Charles Dickens (1812 – 1870) Victorian novelist who created some of the most memorable characters in English Literature, while also criticising the worst excesses of Victorian society. Novels included Oliver Twist, Great Expectationsand David Copperfield.
Charles Dickens was born in Portsmouth on 7 February 1812, to John and Elizabeth Dickens.
As a child, Charles experienced the fickle hands of fate; he was first taught at a private school before being removed because of his family’s financial hardship.
In fact, his father’s debts were so bad, the whole family (apart from the young Charles was sent to the debtor’s prison at Marshalsea – this would later be the setting for one of his novels – Little Dorrit). However, although Charles escaped detention in the debtors’ prison, he was made to work long, 10 hour days, at a local boot-blacking factory. The hard and dangerous work left a lasting impression on Charles Dickens, who would later incorporate in his writings a sense of social injustice that was endemic in Victorian Britain.
“I had no advice, no counsel, no encouragement, no consolation, no assistance, no support, of any kind, from anyone, that I can call to mind, as I hope to go to heaven!” – from David Copperfield.
Charles managed to escape the grind of factory work, by training to be a shorthand writer and gaining employment as a journalist – reporting on court cases.
In 1833, he became a parliamentary journalist for the Morning Chronicle. The young Dickens was fascinated with the Houses of Parliament, though he was often left with a lowly impression of the MPs. Shortly after this, he began writing his first serialised stories, published under a pseudonym – Boz.
In 1836, he married Catherine Hogarth and also in that year, he saw the first publication of ‘The Pickwick Papers.’ His first book proved to be a great seller, and this enabled him to become a full-time writer.
As well as writing popular novels, Charles Dickens took great interest in the social issues of the day. He toured both Europe and the United States speaking against slavery and the various social injustices that he saw. He even founded his own paper – The Daily News. This was its first editorial:
“The principles advocated in The Daily News will be principles of progress and improvement; of education, civil and religious liberty, and equal legislation. Principles, such as its conductors believe the advancing spirit of the time requires: the condition of the country demands: and justice, reason and experience legitimately sanction.”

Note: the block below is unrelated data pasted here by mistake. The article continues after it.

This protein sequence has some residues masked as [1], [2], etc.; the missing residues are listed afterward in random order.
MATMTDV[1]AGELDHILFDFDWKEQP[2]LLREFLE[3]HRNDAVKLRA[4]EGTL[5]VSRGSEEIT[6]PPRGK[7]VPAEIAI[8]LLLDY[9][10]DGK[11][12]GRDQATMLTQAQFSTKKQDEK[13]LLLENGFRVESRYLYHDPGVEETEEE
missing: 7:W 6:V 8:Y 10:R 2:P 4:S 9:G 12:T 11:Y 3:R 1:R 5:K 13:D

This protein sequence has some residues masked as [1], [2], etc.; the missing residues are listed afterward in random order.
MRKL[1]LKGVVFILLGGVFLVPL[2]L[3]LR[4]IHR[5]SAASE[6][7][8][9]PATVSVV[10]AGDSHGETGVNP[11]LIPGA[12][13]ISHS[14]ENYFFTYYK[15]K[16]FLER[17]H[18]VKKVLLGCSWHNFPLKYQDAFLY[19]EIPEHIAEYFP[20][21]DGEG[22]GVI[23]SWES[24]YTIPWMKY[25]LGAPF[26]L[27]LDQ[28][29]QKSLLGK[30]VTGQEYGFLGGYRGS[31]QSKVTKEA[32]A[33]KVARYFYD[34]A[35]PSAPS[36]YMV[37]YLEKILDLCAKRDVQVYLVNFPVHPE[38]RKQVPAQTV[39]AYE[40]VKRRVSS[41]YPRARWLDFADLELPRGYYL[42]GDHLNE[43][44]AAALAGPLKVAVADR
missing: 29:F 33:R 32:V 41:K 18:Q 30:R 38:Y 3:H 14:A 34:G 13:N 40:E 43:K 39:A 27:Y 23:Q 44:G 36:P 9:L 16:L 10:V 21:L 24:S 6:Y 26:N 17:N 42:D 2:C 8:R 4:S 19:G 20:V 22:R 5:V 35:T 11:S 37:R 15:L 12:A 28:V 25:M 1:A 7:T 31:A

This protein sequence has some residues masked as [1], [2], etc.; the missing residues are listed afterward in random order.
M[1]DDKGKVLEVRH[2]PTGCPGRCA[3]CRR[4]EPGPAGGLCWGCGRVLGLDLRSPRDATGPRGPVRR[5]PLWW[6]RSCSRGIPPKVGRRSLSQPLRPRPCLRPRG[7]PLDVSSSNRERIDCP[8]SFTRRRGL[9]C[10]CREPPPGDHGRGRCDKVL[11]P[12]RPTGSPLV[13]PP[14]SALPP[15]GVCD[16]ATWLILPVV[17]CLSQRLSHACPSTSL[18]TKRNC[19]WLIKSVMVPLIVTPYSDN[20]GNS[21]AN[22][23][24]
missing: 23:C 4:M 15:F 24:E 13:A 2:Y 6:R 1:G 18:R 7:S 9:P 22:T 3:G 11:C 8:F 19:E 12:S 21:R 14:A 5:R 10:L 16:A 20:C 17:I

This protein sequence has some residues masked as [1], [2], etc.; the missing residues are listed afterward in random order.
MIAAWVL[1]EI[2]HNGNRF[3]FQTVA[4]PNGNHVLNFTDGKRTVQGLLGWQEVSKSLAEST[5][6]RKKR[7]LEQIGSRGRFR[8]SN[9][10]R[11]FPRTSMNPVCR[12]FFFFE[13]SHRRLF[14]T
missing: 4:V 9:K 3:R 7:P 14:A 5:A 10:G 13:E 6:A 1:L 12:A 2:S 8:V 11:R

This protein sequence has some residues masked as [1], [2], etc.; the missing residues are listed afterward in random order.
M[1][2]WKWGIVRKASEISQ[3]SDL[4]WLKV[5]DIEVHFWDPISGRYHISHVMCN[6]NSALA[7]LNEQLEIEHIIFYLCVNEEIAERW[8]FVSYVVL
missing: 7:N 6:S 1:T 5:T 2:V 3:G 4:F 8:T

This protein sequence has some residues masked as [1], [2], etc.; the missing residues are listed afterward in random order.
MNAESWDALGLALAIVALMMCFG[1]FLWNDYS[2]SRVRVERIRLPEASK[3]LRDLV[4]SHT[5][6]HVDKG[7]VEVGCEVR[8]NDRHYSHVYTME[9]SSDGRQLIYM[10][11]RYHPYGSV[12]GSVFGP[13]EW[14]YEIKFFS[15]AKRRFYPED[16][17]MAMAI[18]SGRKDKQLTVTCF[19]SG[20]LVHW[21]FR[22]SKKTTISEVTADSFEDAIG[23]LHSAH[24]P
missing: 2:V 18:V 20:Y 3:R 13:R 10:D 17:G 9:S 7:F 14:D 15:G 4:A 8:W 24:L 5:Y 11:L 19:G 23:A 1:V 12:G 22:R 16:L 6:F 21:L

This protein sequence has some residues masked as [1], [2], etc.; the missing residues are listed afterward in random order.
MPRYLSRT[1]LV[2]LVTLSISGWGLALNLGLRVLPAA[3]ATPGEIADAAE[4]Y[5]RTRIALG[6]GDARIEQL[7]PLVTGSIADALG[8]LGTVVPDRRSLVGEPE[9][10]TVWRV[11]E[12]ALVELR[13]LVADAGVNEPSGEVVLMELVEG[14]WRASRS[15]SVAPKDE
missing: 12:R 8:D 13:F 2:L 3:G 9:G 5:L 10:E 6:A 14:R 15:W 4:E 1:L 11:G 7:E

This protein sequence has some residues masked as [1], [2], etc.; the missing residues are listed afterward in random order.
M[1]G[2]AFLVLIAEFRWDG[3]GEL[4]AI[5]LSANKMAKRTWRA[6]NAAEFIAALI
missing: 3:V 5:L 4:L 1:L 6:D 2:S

The Daily News (21st January 1846)
Charles Dickens is one of the most popular writers in English. In particular, his novels are brimming with colourful and eccentric characters which leave a lasting impression. He achieved this through his vivid memory of the various people he had met through his life, but also he added a touch of fantasy and exaggeration with his vivid descriptive style.
There are various themes which run throughout his writings, which often reflect a degree of autobiography. Dickens loved the ‘rags to riches stories’, exemplified by Oliver Twist and David Copperfield. He frequently highlighted the worst excesses of Victorian society and made a passionate case for a more caring and moral society.
For his attacks on social injustice, Dickens was considered a “Radical” of his time. Though in a later essay by the socialist, George Orwell, Orwell questioned his lack of alternatives:
“In Oliver Twist, Hard Times, Bleak House, Little Dorrit, Dickens attacked English institutions with a ferocity that has never since been approached. Yet he managed to do it without making himself hated, and, more he has become a national institution himself… Dickens seems to have succeeded in attacking everybody and antagonizing nobody. Naturally this makes one wonder whether after all there was something unreal in his attack upon society.”
– George Orwell, Charles Dickens 1939
Charles Dickens had ten children with his wife, but, became estranged from her and ended his life living with his mistress Ellen Ternan. Also towards the end of his life, in June 1865, he was involved in the tragic Staplehurst rail crash where he narrowly avoided injury.
Dickens wrote a book about Jesus Christ The Life of Our Lord (1849) – where he encourages others to follow the Christian faith. He professed to be a practising Christian in the Anglican faith (with also an interest in the Unitarian church). However, he could be critical of organised religion and opposed the idea of keeping the Sabbath only for church-going.
Dickens was a noted philanthropist helping to raise funds for charities, such as Great Ormond Street. He also helped to set up a home for ‘fallen women.’ The emphasis was on providing destitute women with an education and way to redeem themselves in societies eyes. Redemption was an important aspect of Dicken’s philosophy and he often criticised harsh and punitive punishments, such as solitary confinement.
Dickens died on June 8th, 1870 after a stroke. He was writing a book ‘Edwin Drood’. He had wished to be buried at Rochester Cathedral in a simple and private manner, but contrary to his wishes, he was buried at Poet’s Corner, Westminster Abbey.